Co-housing advocates say lengthy process is worth the wait
One member of a Sunshine Coast co-housing community says it took six years of planning for community to happen
It's a housing model that hasn't totally caught on in Canada but an advocate for co-housing — in which a group of people join together to design and build their own community — predicts the model will become increasingly popular.
"Co-housing will be unstoppable," said Gary Morrison, the founder of LiveWell Cohousing, a Vancouver-based organization that works with communities to help them launch their co-housing projects.
Morrison says co-housing, which started in Denmark in the 1970s, is typically "a customized neighbourhood" of about 25 to 35 homes that have been designed and built by a group of people who plan to live there.
He says the community usually has a "common house" which may have amenities such as a gourmet kitchen or exercise room for those in the community to use.
Handful of communities in B.C.
'It's about community first, and it's about people who want to connect on a neighbourly basis and have those social connections where they live," he said, adding that those in the community usually have their own private home and can be as social or as private as they want.
Vancouver's first co-housing project opened its doors in January, joining a handful of other communities already in place across the province, including Courtenay, Roberts Creek, Langley and Nanaimo.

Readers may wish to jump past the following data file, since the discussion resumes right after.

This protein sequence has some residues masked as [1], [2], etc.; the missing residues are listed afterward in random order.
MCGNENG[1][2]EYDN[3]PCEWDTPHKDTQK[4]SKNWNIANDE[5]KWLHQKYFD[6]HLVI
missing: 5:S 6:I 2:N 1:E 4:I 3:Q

While Morrison says he believes this model's popularity will rise, partly because a new wave of retiring baby boomers will want to explore all their housing options, he also says there are some challenges people need to keep in mind.
He says any group that has decided to enter into a co-housing venture together needs to decide on a site, in order to get people to commit to the project.
Process can take a long time
"Normally the site is what brings people to make a go, no-go decision as to whether or not it's right for them," he said.
"It's a difficult process because it's tough go find unanimity and consensus sometimes on the site, and that often holds back a lot of groups. [Choosing a site may] cause the group to fracture a little bit. You've got to accept it — that shake-out needs to happen."
He also says raising money at an early stage for the project "has to be a priority."
The Roberts Creek co-housing community, which consists of a few dozen houses on a 20-acre property just steps away from the ocean on the Sunshine coast, took six years to plan and build.
Community member Judith Blake Reeve said one of their biggest challenges was explaining what the community would look like to other residents of the Sunshine Coast Regional District.
"When we talked about making a multi-family development, people said, 'Oh we don't want to have things like Burnaby or Surrey,'" Reeve said.
"The processes involved not only doing the planning, and the zoning and the rezoning and dealing with what the houses would be like … you also need to be building the community."
Reeve said that though it took some time to find enough people to join together to create the community, it is now so popular that there are many people bidding on the only home that is currently available for sale.
With files from CBC's B.C. Almanac
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